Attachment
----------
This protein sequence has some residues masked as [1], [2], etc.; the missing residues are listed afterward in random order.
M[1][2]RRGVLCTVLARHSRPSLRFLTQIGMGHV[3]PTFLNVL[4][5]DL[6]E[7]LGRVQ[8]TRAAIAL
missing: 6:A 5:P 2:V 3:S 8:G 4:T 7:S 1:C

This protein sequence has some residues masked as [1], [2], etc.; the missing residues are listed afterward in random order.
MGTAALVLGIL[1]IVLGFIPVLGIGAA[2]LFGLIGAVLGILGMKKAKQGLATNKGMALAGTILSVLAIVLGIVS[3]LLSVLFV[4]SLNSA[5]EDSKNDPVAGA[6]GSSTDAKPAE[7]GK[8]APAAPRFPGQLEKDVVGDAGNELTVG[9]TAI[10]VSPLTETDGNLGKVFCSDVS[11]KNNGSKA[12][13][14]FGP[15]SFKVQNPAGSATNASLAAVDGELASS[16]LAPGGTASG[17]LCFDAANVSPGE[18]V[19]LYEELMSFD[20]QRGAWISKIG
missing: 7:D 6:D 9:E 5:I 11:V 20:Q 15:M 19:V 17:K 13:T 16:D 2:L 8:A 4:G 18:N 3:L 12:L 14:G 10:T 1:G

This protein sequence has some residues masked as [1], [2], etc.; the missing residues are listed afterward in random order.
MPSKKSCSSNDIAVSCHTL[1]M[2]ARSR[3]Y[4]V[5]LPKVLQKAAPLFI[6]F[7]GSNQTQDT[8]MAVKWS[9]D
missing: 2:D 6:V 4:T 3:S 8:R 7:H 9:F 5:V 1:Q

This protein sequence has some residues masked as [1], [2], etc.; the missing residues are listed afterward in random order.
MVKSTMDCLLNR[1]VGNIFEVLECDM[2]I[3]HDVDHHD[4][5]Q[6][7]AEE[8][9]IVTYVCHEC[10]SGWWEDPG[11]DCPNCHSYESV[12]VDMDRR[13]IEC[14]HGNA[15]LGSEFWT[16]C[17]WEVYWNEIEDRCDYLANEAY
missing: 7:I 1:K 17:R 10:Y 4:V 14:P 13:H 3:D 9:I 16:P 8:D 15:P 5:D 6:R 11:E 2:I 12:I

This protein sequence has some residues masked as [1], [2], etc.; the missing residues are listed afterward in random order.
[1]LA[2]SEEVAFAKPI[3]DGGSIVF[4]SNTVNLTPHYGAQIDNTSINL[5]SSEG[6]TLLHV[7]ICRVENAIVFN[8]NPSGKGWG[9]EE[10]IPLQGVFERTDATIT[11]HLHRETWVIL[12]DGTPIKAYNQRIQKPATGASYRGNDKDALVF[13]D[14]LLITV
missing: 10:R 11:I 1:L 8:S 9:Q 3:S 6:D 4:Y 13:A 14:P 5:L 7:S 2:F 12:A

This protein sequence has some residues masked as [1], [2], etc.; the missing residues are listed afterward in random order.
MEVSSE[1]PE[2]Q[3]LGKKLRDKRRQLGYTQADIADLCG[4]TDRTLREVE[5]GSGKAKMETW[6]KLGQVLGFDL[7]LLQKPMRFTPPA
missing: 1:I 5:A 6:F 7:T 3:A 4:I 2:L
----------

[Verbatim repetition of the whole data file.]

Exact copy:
This protein sequence has some residues masked as [1], [2], etc.; the missing residues are listed afterward in random order.
M[1][2]RRGVLCTVLARHSRPSLRFLTQIGMGHV[3]PTFLNVL[4][5]DL[6]E[7]LGRVQ[8]TRAAIAL
missing: 6:A 5:P 2:V 3:S 8:G 4:T 7:S 1:C

This protein sequence has some residues masked as [1], [2], etc.; the missing residues are listed afterward in random order.
MGTAALVLGIL[1]IVLGFIPVLGIGAA[2]LFGLIGAVLGILGMKKAKQGLATNKGMALAGTILSVLAIVLGIVS[3]LLSVLFV[4]SLNSA[5]EDSKNDPVAGA[6]GSSTDAKPAE[7]GK[8]APAAPRFPGQLEKDVVGDAGNELTVG[9]TAI[10]VSPLTETDGNLGKVFCSDVS[11]KNNGSKA[12][13][14]FGP[15]SFKVQNPAGSATNASLAAVDGELASS[16]LAPGGTASG[17]LCFDAANVSPGE[18]V[19]LYEELMSFD[20]QRGAWISKIG
missing: 7:D 6:D 9:E 5:I 11:V 20:Q 15:M 19:V 17:K 13:T 16:D 2:L 8:A 4:G 18:N 3:L 12:L 14:G 10:T 1:G

This protein sequence has some residues masked as [1], [2], etc.; the missing residues are listed afterward in random order.
MPSKKSCSSNDIAVSCHTL[1]M[2]ARSR[3]Y[4]V[5]LPKVLQKAAPLFI[6]F[7]GSNQTQDT[8]MAVKWS[9]D
missing: 2:D 6:V 4:T 3:S 8:R 7:H 9:F 5:V 1:Q

This protein sequence has some residues masked as [1], [2], etc.; the missing residues are listed afterward in random order.
MVKSTMDCLLNR[1]VGNIFEVLECDM[2]I[3]HDVDHHD[4][5]Q[6][7]AEE[8][9]IVTYVCHEC[10]SGWWEDPG[11]DCPNCHSYESV[12]VDMDRR[13]IEC[14]HGNA[15]LGSEFWT[16]C[17]WEVYWNEIEDRCDYLANEAY
missing: 7:I 1:K 17:R 10:Y 4:V 14:P 13:H 3:D 9:I 16:P 8:D 15:P 5:D 6:R 11:E 2:I 12:I

This protein sequence has some residues masked as [1], [2], etc.; the missing residues are listed afterward in random order.
[1]LA[2]SEEVAFAKPI[3]DGGSIVF[4]SNTVNLTPHYGAQIDNTSINL[5]SSEG[6]TLLHV[7]ICRVENAIVFN[8]NPSGKGWG[9]EE[10]IPLQGVFERTDATIT[11]HLHRETWVIL[12]DGTPIKAYNQRIQKPATGASYRGNDKDALVF[13]D[14]LLITV
missing: 10:R 11:I 1:L 8:S 9:Q 3:S 6:D 4:Y 13:A 14:P 5:L 7:S 2:F 12:A

This protein sequence has some residues masked as [1], [2], etc.; the missing residues are listed afterward in random order.
MEVSSE[1]PE[2]Q[3]LGKKLRDKRRQLGYTQADIADLCG[4]TDRTLREVE[5]GSGKAKMETW[6]KLGQVLGFDL[7]LLQKPMRFTPPA
missing: 1:I 5:A 6:F 7:T 3:A 4:I 2:L